Last night PBS aired Don’t Stop Believin’: Everyman’s Journey as part of their Independent Lens series, which reminded that I never wrote about the film. Of course, had I really been on my game this would have been posted before the documentary aired, but the film will re-air throughout the week on the various PBS channels (check your local listings). The film is also currently available on DVD/Blu-Ray and is streaming on Netflix Instant, iTunes and Amazon Instant Video. A lot of documentaries tend to be about depressing subjects, but I don’t think you can watch Don’t Stop Believin’: Everyman’s Journey without a smile on your face. It may not be as thought provoking or insightful as other documentaries, but I did learn some things about the band that I didn’t previously know. Don’t Stop Believin’: Everyman’s Journey is a fun little diversion, especially if you have a soft spot in your heart for Journey. Who knows…after watching this documentary you may be a fan of the band too. As everyone should be.

Paradise Lost Trilogy

I like Metallica. I tend to wear a lot of black.

Because of this, I could have been suspected of murder in West Memphis, Arkansas.

In 1993, three eight year old boys were found brutally murdered. Believing the killings were “satanic” in nature, the police focused their attention on three teenage boys who did not fit in with the culture of their Bible Belt community. The Paradise Lost documentaries follow the trial and conviction of the three teenagers and the efforts to get them released from prison.

I was vaguely aware of the “West Memphis Three,” as the teens came to be known, before watching the documentaries but didn’t know much about the specific details of the case. I was prompted to watch the Paradise Lost trilogy after the first film was featured on Current TV’s series, 50 Documentaries to See Before You Die and because the story had been back in the news relatively recently. What unfolded in the series was a fascinating case of the dangers of being different and a clear miscarriage of justice.

Paradise Lost: The Child Murders at Robin Hill Hills (1996) is the story of the investigation and trial of the three teenage boys. After the bodies of the three young boys are found sexually mutilated in the woods, the police assume that the killings were part of a satanic sacrifice. Based on the confession of 17 year old Jessie Misskelley, Jr., Damien Echols, Jason Baldwin and Misskelley were arrested and charged with the murders. Misskelley, who claimed his confession was coerced, was tried first and was found guilty and sentenced to 40+ years in prison. Echols and Baldwin were tried together. Both were found guilty; Baldwin was sentenced to life in prison and Echols was sentenced to death. Misskelley refused to testify in their trial and his confession was not admissable. No physical evidence was introduced in the trial that tied any of the three to the crime scene, but much was made of Echols interest in Wicca and the boys preference in clothing and music. From the prosecution’s closing argument:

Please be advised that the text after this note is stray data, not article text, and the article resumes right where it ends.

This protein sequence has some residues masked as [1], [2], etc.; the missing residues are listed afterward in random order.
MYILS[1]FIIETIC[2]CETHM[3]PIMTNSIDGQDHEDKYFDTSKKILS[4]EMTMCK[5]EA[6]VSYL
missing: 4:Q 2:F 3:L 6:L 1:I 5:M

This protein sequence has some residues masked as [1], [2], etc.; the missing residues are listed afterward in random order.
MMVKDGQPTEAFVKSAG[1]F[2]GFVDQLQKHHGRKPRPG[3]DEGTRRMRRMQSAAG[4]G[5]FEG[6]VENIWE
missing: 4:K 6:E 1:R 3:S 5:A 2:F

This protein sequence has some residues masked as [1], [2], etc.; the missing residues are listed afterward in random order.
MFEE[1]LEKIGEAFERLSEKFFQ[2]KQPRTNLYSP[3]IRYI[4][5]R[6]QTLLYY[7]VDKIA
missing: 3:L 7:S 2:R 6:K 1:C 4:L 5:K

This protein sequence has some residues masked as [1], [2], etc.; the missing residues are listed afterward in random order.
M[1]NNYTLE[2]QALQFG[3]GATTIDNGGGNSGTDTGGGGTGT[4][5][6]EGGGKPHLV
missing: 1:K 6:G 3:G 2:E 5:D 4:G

Anything wrong with wearing black in and of itself? No. Anything wrong with the heavy metal stuff in and of itself? No. Anything wrong with the Book of Shadows in and of itself? No. But when you look at it together, you begin to see inside Damien Echols. And you look inside there and there isn’t a soul there.

Paradise Lost 2: Revelations (2000) picks up five years later and looks at what life is like for the three boys in prison and their efforts to have their convictions overturned on appeal. The filmmakers also profile some of support groups that have formed for the West Memphis 3 and who believe, based on viewing the first film, that the boys were wrongly convicted. A large amount of time is spent with Mark Byers, adoptive stepfather to one of the slain boys, who has been rumored to have something to do with the killings.

Paradise Lost 3: Purgatory (2011) focuses on the final push to overturn the convictions of the West Memphis 3, now imprisoned for almost 18 years, before the execution of Damien Echols. DNA and other forensic evidence, not available at their original trial, has been discovered that lends credence to their claims of innocence. Issues of possible jury misconduct were also examined, as well as new rumors as to who the killer may actually be. The third film has been nominated for a 2012 Academy Award for best documentary.

The three films present a riveting case study of our judicial system and its failings. The boys clearly did not receive a fair trial. They were the sacrificial lambs that gave the town a quick resolution and allowed the police to close the book on the case. The fact that they didn’t fit in made it even easier to convict them with nothing more than rumor and the questionable confession of Misskelley. The trial in many ways was reminiscent of the Salem witch trials. While I was not immediately convinced that they had absolutely no involvement in the crime after the first film (Echols narcissism at 18 did him no favors), there was more than reasonable doubt. As someone who studied the courts during graduate school, it was frustrating for me to see it all unfold. It is one thing to know that false convictions occur; it is another to watch it happen.

While the clear focus of the films is the West Memphis Three, the time spent with Mark Byers is fascinating as well. He looms especially large in the second film and his bizarre behavior and checkered past raises serious questions about his involvement in the murder of his stepson. However, by devoting so much time to him in the film because of gossip and his “eccentricities,” it could be argued that the filmmakers are guilty of the same prejudice that convicted the three teens. While the Paradise Lost documentarians are ultimately not concerned with uncovering the person responsible for the crimes, that subject is the focus of the documentary West of Memphis which is currently being shown at Sundance.

William Blackstone once said that it is “better that ten guilty persons escape than that one innocent suffer.” The Paradise Lost trilogy convincing demonstrates what happens when we fail to live up that principle. Three young men lost almost 20 years of their lives. Three eight year old boys are still waiting for their justice.

The Paradise Lost films are now available on  Some of the graphic images in the films may be upsetting to some viewers.